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Biology LibreTexts

7: Electron Transport, Oxidative Phosphorylation, and Photosynthesis

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    • 7.1: Introduction
      We have seen that glycolysis generates two pyruvate molecules per glucose molecule, and that the subsequent oxidation of each pyruvate generates two Ac-S-CoA molecules. After the further oxidation of each Ac-S-CoA by the Krebs cycle, aerobic cells have captured about 30 Kcal out of the 687 Kcal potentially available from a mole of glucose in two molecules of ATP
    • 7.2: The Electron Transport Chain (ETC)
      All cells use an electron transport chain (ETC) to oxidize substrates in exergonic reactions. The electron flow from reduced substrates through an ETC is like the movement of electrons between the poles of a battery. In the case of the battery, the electron flow releases free energy to power a motor, light, cell phone, etc. In the mitochondrial ETC, electrons flow when the reduced electron (NADH, FADH2) are oxidized.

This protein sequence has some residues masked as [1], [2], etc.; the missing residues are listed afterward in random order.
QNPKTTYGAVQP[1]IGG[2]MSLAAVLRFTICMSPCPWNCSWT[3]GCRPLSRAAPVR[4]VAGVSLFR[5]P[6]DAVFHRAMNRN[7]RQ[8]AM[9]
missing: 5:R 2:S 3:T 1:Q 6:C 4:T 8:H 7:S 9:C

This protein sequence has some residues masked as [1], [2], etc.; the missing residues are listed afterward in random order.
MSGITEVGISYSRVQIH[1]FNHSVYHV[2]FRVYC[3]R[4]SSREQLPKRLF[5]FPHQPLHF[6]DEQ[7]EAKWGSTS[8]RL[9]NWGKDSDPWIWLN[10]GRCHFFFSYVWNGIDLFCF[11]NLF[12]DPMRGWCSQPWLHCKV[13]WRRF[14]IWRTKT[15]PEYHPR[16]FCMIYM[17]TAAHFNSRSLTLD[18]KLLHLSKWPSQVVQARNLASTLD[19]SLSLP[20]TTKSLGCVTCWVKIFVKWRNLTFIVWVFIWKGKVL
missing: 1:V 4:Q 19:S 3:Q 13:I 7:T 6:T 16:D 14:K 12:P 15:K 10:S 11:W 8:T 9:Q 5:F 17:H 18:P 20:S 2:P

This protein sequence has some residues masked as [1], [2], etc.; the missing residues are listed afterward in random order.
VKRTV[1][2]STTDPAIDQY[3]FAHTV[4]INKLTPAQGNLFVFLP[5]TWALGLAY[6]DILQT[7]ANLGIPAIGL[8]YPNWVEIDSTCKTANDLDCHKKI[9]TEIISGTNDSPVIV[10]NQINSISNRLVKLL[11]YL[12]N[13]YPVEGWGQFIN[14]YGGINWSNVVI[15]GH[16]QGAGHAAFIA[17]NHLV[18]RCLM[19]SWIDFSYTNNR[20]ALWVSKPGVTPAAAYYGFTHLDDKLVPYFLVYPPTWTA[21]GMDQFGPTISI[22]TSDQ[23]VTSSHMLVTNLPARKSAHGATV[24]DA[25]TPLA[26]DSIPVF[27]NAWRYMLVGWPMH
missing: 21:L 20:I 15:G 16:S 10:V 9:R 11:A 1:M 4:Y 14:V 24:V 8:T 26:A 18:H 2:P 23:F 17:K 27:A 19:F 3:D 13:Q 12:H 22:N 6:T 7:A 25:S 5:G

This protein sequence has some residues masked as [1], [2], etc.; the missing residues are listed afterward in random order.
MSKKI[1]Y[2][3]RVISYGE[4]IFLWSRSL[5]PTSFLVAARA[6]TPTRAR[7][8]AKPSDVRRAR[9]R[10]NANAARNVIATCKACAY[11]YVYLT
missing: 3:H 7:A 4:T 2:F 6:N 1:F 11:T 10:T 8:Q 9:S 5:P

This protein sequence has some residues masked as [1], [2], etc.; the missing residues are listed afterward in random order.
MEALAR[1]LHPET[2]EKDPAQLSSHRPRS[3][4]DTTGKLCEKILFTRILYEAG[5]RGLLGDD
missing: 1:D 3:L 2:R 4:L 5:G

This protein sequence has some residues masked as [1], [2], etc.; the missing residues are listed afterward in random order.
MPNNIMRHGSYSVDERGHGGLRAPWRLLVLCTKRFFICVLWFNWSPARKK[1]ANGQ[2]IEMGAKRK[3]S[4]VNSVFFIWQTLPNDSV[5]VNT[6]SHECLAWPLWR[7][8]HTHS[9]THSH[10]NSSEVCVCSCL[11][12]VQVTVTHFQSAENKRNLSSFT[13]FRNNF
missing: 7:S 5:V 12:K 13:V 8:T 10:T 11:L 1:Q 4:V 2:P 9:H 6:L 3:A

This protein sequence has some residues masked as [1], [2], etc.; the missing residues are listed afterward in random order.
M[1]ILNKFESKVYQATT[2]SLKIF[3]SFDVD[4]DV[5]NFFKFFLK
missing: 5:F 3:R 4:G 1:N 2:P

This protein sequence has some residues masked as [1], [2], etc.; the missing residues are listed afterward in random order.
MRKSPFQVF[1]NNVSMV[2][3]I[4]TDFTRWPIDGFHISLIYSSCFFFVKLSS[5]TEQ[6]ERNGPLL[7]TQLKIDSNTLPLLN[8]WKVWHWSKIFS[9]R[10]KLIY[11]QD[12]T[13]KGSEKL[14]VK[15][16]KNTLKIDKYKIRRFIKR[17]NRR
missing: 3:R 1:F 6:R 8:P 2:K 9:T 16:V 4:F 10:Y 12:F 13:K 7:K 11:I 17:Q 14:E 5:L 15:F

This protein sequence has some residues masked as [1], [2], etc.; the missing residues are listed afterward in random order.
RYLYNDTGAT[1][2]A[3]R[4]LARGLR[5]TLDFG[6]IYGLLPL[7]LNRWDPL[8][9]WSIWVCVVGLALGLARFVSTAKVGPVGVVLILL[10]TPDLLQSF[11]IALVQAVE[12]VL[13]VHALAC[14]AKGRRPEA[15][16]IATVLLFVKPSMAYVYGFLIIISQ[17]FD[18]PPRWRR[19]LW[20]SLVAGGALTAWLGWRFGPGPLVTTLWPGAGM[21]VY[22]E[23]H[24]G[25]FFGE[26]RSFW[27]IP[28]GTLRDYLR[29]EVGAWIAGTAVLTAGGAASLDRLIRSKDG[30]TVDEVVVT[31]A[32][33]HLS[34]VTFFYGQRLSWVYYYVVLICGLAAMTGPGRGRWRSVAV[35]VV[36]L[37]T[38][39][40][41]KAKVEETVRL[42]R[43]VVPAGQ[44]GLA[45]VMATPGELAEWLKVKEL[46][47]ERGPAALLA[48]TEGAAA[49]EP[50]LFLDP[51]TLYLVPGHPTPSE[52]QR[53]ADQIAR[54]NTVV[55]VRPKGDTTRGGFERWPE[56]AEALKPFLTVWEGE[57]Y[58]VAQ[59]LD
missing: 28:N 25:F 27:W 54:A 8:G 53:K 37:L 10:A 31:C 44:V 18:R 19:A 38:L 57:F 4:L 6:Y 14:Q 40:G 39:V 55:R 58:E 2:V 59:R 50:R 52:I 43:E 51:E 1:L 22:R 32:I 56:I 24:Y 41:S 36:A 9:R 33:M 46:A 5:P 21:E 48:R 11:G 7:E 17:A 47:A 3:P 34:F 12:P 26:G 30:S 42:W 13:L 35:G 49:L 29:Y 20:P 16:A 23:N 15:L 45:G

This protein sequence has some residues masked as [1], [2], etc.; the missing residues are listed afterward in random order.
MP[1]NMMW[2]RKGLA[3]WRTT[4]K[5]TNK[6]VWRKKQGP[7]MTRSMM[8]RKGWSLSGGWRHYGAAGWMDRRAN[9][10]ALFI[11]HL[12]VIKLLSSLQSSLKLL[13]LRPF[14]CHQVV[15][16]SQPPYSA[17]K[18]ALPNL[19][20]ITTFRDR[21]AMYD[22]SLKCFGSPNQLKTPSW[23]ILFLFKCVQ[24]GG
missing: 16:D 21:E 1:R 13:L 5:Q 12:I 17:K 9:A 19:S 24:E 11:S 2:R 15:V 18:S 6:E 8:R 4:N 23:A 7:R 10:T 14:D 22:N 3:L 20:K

• 7.3: Oxidative Phosphorylation
      Oxidative phosphorylation is the mechanism that by which ATP captures the free energy in the mitochondrial proton gradient. Most of the ATP made in aerobic organisms is made by oxidative phosphorylation, rather than by substrate phosphorylation (the mechanism of ATP synthesis in glycolysis or the Krebs cycle).
    • 7.4: Photosynthesis
      If respiration (reaction 1) is the complete oxidation of glucose to H2O and CO2, then photosynthesis (reaction 2) is the reduction of CO2 using electrons from H2O. Photosynthesis is thus an endergonic reaction. During photosynthesis, sunlight (specifically visible light), fuels the reduction of CO2 (summarized below)
    • 7.5: More Thoughts on the Mechanisms and Evolution of Respiration and Photosynthesis
      We can assume that the abundance of chemical energy on our cooling planet favored the formation of cells that could capture free energy from these nutrients in the absence of any oxygen. For a time, we thought that the first cells would have extracted nutrient free energy by non-oxidative, fermentation pathways. And they would have been voracious feeders, quickly depleting their environmental nutrient resources. In this scenario, the evolution of autotrophic life forms saved life from an early e
    • 7.6: Key Words and Terms

    Thumbnail: The electron transport chain in the cell is the site of oxidative phosphorylation in prokaryotes. The NADH and succinate generated in the citric acid cycle are oxidized, releasing energy to power the ATP synthase. (Public Domain; Fvasconcellos).